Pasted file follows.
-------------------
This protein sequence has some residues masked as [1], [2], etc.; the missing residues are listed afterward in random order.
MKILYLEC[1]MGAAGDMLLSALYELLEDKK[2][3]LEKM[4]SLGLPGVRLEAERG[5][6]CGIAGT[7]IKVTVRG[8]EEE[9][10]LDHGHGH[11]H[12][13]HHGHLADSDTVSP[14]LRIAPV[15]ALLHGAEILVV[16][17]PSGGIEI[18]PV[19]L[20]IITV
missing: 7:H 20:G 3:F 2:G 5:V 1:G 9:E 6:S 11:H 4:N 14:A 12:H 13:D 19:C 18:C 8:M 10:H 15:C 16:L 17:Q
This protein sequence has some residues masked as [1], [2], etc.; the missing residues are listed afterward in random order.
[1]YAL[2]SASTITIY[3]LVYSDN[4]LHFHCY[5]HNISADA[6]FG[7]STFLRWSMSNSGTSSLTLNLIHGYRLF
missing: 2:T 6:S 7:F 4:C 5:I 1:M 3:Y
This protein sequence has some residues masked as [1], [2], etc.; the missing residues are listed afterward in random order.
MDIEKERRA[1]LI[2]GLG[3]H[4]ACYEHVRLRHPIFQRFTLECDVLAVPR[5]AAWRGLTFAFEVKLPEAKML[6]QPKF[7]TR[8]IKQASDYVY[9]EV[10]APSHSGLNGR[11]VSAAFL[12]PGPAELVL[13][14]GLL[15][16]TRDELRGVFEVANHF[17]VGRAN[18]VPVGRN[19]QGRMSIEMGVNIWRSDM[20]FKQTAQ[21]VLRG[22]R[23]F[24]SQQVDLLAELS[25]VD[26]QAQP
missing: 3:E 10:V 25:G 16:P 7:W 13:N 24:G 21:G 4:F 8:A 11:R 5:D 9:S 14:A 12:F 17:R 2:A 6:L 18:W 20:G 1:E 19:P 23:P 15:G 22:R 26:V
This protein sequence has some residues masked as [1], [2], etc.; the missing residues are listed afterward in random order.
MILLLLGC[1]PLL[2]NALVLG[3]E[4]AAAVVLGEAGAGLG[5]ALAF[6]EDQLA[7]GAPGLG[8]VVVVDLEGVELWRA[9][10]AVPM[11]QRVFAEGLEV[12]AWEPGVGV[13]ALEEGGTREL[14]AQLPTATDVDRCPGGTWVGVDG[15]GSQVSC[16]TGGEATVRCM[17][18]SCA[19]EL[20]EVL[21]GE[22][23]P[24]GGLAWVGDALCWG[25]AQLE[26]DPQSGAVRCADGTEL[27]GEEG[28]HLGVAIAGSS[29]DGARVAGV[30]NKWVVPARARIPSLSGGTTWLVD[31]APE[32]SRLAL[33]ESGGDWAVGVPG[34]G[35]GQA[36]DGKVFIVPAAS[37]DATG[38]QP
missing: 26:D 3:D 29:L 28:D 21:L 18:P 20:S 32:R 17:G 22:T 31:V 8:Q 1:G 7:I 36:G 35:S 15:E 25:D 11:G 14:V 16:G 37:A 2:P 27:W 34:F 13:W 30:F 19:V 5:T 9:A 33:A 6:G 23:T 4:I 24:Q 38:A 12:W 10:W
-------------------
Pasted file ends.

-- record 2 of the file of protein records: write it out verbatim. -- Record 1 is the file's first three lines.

This protein sequence has some residues masked as [1], [2], etc.; the missing residues are listed afterward in random order.
[1]YAL[2]SASTITIY[3]LVYSDN[4]LHFHCY[5]HNISADA[6]FG[7]STFLRWSMSNSGTSSLTLNLIHGYRLF
missing: 2:T 6:S 7:F 4:C 5:I 1:M 3:Y